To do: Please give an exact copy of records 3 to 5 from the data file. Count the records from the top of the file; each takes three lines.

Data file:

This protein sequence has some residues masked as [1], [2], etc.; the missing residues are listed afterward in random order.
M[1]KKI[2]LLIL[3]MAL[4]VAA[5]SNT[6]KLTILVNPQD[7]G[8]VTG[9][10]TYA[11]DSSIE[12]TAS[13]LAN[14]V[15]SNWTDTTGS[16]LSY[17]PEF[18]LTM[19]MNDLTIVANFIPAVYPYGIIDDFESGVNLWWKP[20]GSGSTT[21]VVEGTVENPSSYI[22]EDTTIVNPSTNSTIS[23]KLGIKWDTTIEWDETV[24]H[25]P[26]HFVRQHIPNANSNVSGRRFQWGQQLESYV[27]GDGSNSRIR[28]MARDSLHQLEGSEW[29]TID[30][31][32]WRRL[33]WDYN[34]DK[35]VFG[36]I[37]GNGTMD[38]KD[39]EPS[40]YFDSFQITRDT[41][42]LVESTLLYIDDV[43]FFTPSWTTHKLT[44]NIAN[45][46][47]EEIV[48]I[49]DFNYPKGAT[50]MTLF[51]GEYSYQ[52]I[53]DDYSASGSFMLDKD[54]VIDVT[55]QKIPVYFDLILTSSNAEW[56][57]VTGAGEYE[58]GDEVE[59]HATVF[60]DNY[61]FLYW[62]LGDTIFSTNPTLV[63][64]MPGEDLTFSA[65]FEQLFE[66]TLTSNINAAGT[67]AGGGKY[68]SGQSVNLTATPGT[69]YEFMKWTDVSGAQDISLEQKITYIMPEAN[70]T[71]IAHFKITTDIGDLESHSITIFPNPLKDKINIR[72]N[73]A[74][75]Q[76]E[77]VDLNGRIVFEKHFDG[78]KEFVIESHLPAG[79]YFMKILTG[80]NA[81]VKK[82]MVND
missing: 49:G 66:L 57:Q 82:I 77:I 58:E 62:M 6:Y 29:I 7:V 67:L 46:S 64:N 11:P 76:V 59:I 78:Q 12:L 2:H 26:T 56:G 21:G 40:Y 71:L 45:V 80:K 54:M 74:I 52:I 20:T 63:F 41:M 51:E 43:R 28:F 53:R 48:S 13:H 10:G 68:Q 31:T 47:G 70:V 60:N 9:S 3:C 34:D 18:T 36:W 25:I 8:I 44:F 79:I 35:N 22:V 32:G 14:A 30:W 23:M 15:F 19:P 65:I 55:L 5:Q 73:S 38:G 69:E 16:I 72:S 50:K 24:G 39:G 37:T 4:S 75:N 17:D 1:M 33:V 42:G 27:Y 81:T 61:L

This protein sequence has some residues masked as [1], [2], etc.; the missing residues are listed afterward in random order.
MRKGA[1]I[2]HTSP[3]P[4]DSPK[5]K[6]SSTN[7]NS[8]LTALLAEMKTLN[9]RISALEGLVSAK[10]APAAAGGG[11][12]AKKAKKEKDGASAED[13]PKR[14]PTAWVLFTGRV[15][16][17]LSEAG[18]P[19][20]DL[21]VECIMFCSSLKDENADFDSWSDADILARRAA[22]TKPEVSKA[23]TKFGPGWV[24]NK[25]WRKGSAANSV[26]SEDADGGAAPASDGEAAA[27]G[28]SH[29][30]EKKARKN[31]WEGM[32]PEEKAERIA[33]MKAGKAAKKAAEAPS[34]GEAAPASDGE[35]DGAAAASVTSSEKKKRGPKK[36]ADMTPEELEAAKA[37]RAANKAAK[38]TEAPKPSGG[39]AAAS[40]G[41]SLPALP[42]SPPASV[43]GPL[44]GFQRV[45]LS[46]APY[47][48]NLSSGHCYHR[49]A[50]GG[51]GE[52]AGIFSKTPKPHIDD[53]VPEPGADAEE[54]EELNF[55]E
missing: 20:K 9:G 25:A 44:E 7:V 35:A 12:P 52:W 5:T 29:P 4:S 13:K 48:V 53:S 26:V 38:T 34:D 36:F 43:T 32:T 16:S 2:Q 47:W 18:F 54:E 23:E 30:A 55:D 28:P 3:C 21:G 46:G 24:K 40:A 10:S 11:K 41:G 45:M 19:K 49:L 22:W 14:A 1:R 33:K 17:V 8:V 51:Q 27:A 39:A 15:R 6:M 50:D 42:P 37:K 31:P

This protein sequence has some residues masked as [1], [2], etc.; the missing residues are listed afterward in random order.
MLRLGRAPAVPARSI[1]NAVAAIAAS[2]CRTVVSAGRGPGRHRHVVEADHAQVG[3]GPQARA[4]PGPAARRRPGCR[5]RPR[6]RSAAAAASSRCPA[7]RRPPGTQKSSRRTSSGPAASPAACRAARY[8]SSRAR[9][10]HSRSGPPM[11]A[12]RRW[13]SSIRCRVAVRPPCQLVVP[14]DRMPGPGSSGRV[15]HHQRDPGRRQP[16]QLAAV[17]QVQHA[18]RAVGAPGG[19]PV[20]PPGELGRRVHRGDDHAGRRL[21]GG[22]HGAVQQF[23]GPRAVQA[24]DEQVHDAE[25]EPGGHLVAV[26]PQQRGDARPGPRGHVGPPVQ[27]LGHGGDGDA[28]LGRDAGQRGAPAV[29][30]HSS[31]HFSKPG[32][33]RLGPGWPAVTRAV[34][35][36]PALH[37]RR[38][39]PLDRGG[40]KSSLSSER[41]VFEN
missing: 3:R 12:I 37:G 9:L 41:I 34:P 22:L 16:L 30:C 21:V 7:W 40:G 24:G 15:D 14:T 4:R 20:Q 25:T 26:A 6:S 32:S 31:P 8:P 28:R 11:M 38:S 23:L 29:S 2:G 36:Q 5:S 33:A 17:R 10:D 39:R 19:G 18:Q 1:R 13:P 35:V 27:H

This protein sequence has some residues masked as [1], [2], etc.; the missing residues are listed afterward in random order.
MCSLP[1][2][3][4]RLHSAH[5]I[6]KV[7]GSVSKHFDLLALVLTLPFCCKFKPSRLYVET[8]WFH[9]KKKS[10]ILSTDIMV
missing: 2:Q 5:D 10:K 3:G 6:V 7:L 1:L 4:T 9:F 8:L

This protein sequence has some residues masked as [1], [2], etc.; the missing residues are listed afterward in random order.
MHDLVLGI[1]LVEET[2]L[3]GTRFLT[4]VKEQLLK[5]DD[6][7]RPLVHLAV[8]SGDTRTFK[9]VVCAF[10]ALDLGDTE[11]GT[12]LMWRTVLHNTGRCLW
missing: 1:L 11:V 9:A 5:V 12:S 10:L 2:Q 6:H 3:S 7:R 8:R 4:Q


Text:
This protein sequence has some residues masked as [1], [2], etc.; the missing residues are listed afterward in random order.
MLRLGRAPAVPARSI[1]NAVAAIAAS[2]CRTVVSAGRGPGRHRHVVEADHAQVG[3]GPQARA[4]PGPAARRRPGCR[5]RPR[6]RSAAAAASSRCPA[7]RRPPGTQKSSRRTSSGPAASPAACRAARY[8]SSRAR[9][10]HSRSGPPM[11]A[12]RRW[13]SSIRCRVAVRPPCQLVVP[14]DRMPGPGSSGRV[15]HHQRDPGRRQP[16]QLAAV[17]QVQHA[18]RAVGAPGG[19]PV[20]PPGELGRRVHRGDDHAGRRL[21]GG[22]HGAVQQF[23]GPRAVQA[24]DEQVHDAE[25]EPGGHLVAV[26]PQQRGDARPGPRGHVGPPVQ[27]LGHGGDGDA[28]LGRDAGQRGAPAV[29][30]HSS[31]HFSKPG[32][33]RLGPGWPAVTRAV[34][35][36]PALH[37]RR[38][39]PLDRGG[40]KSSLSSER[41]VFEN
missing: 3:R 12:I 37:G 9:L 41:I 34:P 22:L 16:L 30:C 21:V 7:W 40:G 24:G 15:D 14:T 4:R 20:Q 25:T 26:A 6:S 32:S 31:P 8:P 28:R 11:M 38:S 23:L 29:S 2:G 36:Q 5:S 33:A 17:R 10:D 39:R 19:G 18:Q 1:R 13:P 35:V 27:H

This protein sequence has some residues masked as [1], [2], etc.; the missing residues are listed afterward in random order.
MCSLP[1][2][3][4]RLHSAH[5]I[6]KV[7]GSVSKHFDLLALVLTLPFCCKFKPSRLYVET[8]WFH[9]KKKS[10]ILSTDIMV
missing: 2:Q 5:D 10:K 3:G 6:V 7:L 1:L 4:T 9:F 8:L

This protein sequence has some residues masked as [1], [2], etc.; the missing residues are listed afterward in random order.
MHDLVLGI[1]LVEET[2]L[3]GTRFLT[4]VKEQLLK[5]DD[6][7]RPLVHLAV[8]SGDTRTFK[9]VVCAF[10]ALDLGDTE[11]GT[12]LMWRTVLHNTGRCLW
missing: 1:L 11:V 9:A 5:V 12:S 10:L 2:Q 6:H 3:S 7:R 8:R 4:Q